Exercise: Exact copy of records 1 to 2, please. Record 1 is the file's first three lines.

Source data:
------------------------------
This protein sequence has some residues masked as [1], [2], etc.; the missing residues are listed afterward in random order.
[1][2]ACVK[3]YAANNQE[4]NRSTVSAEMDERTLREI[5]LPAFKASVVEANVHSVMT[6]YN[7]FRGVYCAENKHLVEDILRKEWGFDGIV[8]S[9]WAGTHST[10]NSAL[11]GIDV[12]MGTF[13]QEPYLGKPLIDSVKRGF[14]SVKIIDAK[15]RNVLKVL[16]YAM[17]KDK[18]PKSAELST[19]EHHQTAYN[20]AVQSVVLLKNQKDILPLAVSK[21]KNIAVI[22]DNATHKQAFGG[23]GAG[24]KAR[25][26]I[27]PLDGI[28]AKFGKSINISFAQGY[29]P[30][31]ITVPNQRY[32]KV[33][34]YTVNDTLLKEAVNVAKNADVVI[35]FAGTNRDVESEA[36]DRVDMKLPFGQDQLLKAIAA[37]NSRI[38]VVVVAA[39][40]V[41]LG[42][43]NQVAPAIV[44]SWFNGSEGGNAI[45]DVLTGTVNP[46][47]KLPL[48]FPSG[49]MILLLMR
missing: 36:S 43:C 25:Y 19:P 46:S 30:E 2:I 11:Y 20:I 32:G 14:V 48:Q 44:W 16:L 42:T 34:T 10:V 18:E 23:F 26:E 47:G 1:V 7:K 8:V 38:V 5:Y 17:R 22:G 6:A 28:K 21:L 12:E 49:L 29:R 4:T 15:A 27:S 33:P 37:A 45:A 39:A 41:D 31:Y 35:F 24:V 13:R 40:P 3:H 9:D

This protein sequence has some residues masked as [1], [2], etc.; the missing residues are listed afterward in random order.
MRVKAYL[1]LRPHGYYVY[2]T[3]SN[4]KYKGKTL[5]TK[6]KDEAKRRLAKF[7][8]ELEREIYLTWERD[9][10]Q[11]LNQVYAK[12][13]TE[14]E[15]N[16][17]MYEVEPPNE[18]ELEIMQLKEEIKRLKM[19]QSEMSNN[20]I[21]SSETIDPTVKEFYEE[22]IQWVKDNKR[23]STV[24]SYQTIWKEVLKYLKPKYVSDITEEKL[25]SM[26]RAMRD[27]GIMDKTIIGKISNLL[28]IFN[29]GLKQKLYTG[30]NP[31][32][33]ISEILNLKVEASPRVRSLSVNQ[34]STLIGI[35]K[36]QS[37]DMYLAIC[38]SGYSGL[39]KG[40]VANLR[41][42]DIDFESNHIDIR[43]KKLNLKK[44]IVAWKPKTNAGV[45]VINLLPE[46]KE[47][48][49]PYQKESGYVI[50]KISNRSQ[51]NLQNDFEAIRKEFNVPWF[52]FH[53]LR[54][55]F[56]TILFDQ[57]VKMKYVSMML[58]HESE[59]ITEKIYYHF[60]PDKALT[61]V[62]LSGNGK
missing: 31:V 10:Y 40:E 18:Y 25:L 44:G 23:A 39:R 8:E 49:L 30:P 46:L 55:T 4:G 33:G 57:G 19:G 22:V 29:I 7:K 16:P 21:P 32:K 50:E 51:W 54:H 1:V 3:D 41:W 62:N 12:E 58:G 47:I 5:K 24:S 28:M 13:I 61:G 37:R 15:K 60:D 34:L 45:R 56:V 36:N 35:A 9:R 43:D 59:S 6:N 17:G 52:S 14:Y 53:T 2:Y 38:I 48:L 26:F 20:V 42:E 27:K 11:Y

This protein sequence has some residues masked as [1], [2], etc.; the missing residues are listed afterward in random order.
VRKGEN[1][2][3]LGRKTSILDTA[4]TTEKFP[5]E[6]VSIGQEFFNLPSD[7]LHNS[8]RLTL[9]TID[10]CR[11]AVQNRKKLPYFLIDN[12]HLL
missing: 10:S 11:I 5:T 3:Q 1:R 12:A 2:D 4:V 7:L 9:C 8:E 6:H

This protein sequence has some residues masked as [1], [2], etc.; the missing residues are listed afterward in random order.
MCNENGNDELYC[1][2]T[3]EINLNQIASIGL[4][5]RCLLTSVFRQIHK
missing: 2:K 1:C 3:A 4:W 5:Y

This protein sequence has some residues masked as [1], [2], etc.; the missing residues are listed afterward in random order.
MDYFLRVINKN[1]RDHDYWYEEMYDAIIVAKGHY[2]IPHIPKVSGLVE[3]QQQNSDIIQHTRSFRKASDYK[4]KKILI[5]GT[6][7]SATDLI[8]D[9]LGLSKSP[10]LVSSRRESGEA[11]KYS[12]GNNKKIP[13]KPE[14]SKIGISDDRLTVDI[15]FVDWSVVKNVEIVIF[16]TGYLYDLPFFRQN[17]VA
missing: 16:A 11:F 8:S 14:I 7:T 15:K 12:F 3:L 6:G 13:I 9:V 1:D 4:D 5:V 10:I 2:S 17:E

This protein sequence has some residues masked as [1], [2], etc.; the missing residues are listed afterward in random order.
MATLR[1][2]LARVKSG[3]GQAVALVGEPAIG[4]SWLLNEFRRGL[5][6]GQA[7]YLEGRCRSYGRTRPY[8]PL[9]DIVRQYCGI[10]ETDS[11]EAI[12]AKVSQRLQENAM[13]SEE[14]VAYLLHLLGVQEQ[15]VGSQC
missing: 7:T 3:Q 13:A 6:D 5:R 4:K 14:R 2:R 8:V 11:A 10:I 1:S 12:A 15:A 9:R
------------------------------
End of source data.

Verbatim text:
This protein sequence has some residues masked as [1], [2], etc.; the missing residues are listed afterward in random order.
[1][2]ACVK[3]YAANNQE[4]NRSTVSAEMDERTLREI[5]LPAFKASVVEANVHSVMT[6]YN[7]FRGVYCAENKHLVEDILRKEWGFDGIV[8]S[9]WAGTHST[10]NSAL[11]GIDV[12]MGTF[13]QEPYLGKPLIDSVKRGF[14]SVKIIDAK[15]RNVLKVL[16]YAM[17]KDK[18]PKSAELST[19]EHHQTAYN[20]AVQSVVLLKNQKDILPLAVSK[21]KNIAVI[22]DNATHKQAFGG[23]GAG[24]KAR[25][26]I[27]PLDGI[28]AKFGKSINISFAQGY[29]P[30][31]ITVPNQRY[32]KV[33][34]YTVNDTLLKEAVNVAKNADVVI[35]FAGTNRDVESEA[36]DRVDMKLPFGQDQLLKAIAA[37]NSRI[38]VVVVAA[39][40]V[41]LG[42][43]NQVAPAIV[44]SWFNGSEGGNAI[45]DVLTGTVNP[46][47]KLPL[48]FPSG[49]MILLLMR
missing: 36:S 43:C 25:Y 19:P 46:S 30:E 2:I 11:Y 20:I 32:G 14:V 48:Q 44:W 16:L 42:T 34:T 10:V 18:E 23:F 26:E 47:G 1:V 7:K 8:V 38:V 5:Y 17:R 22:G 6:A 28:K 21:L 12:E 49:L 29:R 4:T 15:A 27:S 33:P 37:A 45:A 39:A 41:D 31:Y 35:F 24:V 13:R 40:P 3:H 9:D

This protein sequence has some residues masked as [1], [2], etc.; the missing residues are listed afterward in random order.
MRVKAYL[1]LRPHGYYVY[2]T[3]SN[4]KYKGKTL[5]TK[6]KDEAKRRLAKF[7][8]ELEREIYLTWERD[9][10]Q[11]LNQVYAK[12][13]TE[14]E[15]N[16][17]MYEVEPPNE[18]ELEIMQLKEEIKRLKM[19]QSEMSNN[20]I[21]SSETIDPTVKEFYEE[22]IQWVKDNKR[23]STV[24]SYQTIWKEVLKYLKPKYVSDITEEKL[25]SM[26]RAMRD[27]GIMDKTIIGKISNLL[28]IFN[29]GLKQKLYTG[30]NP[31][32][33]ISEILNLKVEASPRVRSLSVNQ[34]STLIGI[35]K[36]QS[37]DMYLAIC[38]SGYSGL[39]KG[40]VANLR[41][42]DIDFESNHIDIR[43]KKLNLKK[44]IVAWKPKTNAGV[45]VINLLPE[46]KE[47][48][49]PYQKESGYVI[50]KISNRSQ[51]NLQNDFEAIRKEFNVPWF[52]FH[53]LR[54][55]F[56]TILFDQ[57]VKMKYVSMML[58]HESE[59]ITEKIYYHF[60]PDKALT[61]V[62]LSGNGK
missing: 31:V 10:Y 40:E 18:Y 25:L 44:G 23:A 39:R 8:E 49:L 30:P 46:L 55:T 4:G 33:G 57:G 19:G 22:V 29:I 7:K 16:P 21:P 32:K 50:E 51:W 54:H 1:V 3:D 41:W 62:N 12:E 58:G 47:I 5:K 24:S 28:M 13:I 61:G 37:R 15:K 60:D 34:L 45:R 56:V 36:N 35:A 9:R 43:D 59:S 6:N 17:G 52:S 14:Y 53:T 2:Y 38:I 48:L 26:F 20:V 42:E 27:K 11:Y